James Alan McPherson Biography


(Great Authors of World Literature, Critical Edition)

James Alan McPherson (muhk-FURS-uhn) is one of the most accomplished American writers of short fiction to have achieved prominence in the years immediately following the Civil Rights era. He was born in Savannah, Georgia, on September 16, 1943, the son of James Allen and Mable (Smalls) McPherson. His father was an electrician; his mother, a domestic in a white household. Although the Savannah of McPherson’s childhood and youth remained segregated, it was a multicultural city that encouraged him, he has said, to develop a conception of human identity that transcended racial categories.

McPherson earned a B.A. from Morris Brown College in 1965. Upon graduating, he was recruited by Harvard Law School, where he received his LL.B. degree in 1968. While at Harvard, he sold his first two short stories to The Atlantic; the first to be published, “Gold Coast,” was honored as the best work of fiction to appear in that magazine in 1968. On the strength of that story and other manuscripts soon to be published in his first book, The Atlantic awarded McPherson a creative writing grant in 1969. That same year he began a long-term relationship with the journal as a contributing editor, and he also completed the M.F.A. program at the Iowa Writers’ Workshop at the University of Iowa.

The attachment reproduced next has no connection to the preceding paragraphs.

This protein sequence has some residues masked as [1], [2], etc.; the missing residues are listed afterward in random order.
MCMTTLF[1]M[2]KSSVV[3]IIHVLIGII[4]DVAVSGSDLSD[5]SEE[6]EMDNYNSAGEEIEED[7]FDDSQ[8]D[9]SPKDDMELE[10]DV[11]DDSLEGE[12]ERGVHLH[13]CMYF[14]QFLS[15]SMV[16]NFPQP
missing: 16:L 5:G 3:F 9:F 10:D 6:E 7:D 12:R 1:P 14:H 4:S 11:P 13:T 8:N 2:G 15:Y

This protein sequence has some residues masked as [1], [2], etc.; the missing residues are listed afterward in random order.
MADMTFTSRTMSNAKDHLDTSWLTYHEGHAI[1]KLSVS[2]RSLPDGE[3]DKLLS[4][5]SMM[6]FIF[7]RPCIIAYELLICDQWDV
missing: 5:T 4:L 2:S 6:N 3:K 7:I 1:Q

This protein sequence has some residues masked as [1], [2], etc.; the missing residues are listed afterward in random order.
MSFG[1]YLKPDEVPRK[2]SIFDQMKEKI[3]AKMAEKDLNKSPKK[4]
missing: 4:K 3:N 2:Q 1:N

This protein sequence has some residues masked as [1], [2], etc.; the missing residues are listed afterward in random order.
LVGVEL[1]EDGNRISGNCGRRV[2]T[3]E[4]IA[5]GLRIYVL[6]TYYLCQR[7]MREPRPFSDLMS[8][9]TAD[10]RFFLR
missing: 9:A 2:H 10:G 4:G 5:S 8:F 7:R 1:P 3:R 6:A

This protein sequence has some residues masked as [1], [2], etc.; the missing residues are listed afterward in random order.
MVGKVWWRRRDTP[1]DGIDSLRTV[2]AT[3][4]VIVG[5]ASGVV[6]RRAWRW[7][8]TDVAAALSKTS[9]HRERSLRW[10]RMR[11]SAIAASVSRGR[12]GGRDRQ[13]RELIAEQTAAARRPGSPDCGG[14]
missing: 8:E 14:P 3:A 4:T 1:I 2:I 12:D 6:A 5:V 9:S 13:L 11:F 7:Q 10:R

Hue and Cry, McPherson’s first collection of short fiction, also appeared in 1969. The volume contains ten stories, many of them rather grim in tone and most of them written during the summer of 1968. The characters McPherson portrayed were often lonely, isolated, confused, even defeated—the victims of both social forces and personal failings. Building upon his own work experiences as a grocery clerk, dining-car waiter, janitor, and law student, McPherson created stories of a stark, compelling realism. The haunting refrain of the title story—“But if this is all there is, what is left of life and why are we alive?”—sounded one of the volume’s principal notes. As the book’s title and epigraph suggest, Hue and Cry was an implicit protest against the conditions it detailed. McPherson’s compassion for his characters, and their own courage and skill amid adversity, evoked sympathy from the reader, a recognition that life should be different.

The widespread praise accorded Hue and Cry was surpassed by the even...

(The entire section is 969 words.)


(Literary Essentials: Short Fiction Masterpieces)

James Alan McPherson earned degrees from Morris Brown College (B.A., 1965), Harvard Law School (LL.B., 1968), and the Iowa Writers’ Workshop (M.F.A., 1971). He has taught at the University of Iowa, the University of California, Harvard University, Morgan State University, and the University of Virginia. Besides being a contributing editor of The Atlantic Monthly, he held jobs ranging from stock clerk to newspaper reporter. In the early 1980’s, McPherson began teaching fiction writing in the Writers’ Workshop at the University of Iowa in Iowa City. After writing Elbow Room, McPherson primarily focused on nonfiction essays that center on the need for African Americans to help define the cultural realities of contemporary American life. His first book in twenty years, Crabcakes (1998), focuses on his ultimate understanding of what makes people human.


(Short Stories for Students)

James Alan Mcpherson Published by Gale Cengage

James Alan Mcpherson was born in Savannah, Georgia, in 1943, and raised there. His background was lower-middle class, and he grew up at a...

(The entire section is 306 words.)